On a broader scale, many U.S. states have laws against displaying a noose in public, because it's a symbol of lynching and makes black residents feel unsafe, because holy shit it's a symbol of lynching, and in small towns with tiny black populations, it's basically the same as hanging a sign that says "Kevin L. Thomas, I am going to run you and your family down with my jeep (this is a legitimate threat and not a joke)" in your front yard. Are they rewriting history with that law, or are they being smart about these symbols in the same way a responsible gun owner knows when to say, "Hey, maybe I don't need to own an automatic rifle"?
"Perhaps I have overdone it."
It's the latter. That's the one they're doing.
I wanna point out that Apple isn't the government. It's just a company, so it can't technically "censor" you -- it can only refuse to provide you a platform. But that's splitting hairs, because Apple is such a monster in the mobile-gaming industry that they can effectively censor people. But if that's really your concern, then let me just ask, where the fuck have you been?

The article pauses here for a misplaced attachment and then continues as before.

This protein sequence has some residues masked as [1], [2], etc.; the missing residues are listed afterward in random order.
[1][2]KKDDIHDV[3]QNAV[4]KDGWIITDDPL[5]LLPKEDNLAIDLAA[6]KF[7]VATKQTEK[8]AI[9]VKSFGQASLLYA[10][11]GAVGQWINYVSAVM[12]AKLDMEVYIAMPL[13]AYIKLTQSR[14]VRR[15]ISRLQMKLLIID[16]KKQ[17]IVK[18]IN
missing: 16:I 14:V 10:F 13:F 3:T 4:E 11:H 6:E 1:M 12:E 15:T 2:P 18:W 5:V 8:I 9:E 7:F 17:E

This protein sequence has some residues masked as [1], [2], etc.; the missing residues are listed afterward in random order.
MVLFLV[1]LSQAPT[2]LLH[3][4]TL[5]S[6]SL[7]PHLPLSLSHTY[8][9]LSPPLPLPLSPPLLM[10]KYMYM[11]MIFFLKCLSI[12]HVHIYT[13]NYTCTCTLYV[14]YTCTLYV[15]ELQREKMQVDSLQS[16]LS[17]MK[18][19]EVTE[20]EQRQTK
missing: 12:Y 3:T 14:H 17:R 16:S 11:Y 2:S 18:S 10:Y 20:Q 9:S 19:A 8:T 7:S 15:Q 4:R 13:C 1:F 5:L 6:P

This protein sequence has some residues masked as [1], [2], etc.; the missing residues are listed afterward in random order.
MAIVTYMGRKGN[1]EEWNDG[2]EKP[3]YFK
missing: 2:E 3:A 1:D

Apple censors sexual content in apps all the time. They even ban apps that have anti-sweatshop messages because they want to avoid controversial political opinions. So why are people now using the Confederate Flag -- a symbol of slavery, oppression, and treason -- as the rally point for their Free Speech Army? Why not sex or political freedom or something not horrible? Theoretically, that censorship should've pissed off the same people for the same reasons, right?
And yet ...
There's a loose rule in comedy that says you shouldn't "punch down." The simplest explanation of this rule is that it's less funny to mock someone who's beneath you than it is to mock someone above you -- mocking a powerful, wealthy politician is going to get more laughs than mocking a child who was just diagnosed with leukemia (unless you're going for shock humor, in which case the joke is actually how horrible you, the comedian, are). I bring this up because I only ever hear the "free speech" argument trotted out when someone wants to defend punching down. Which leads to the last point ...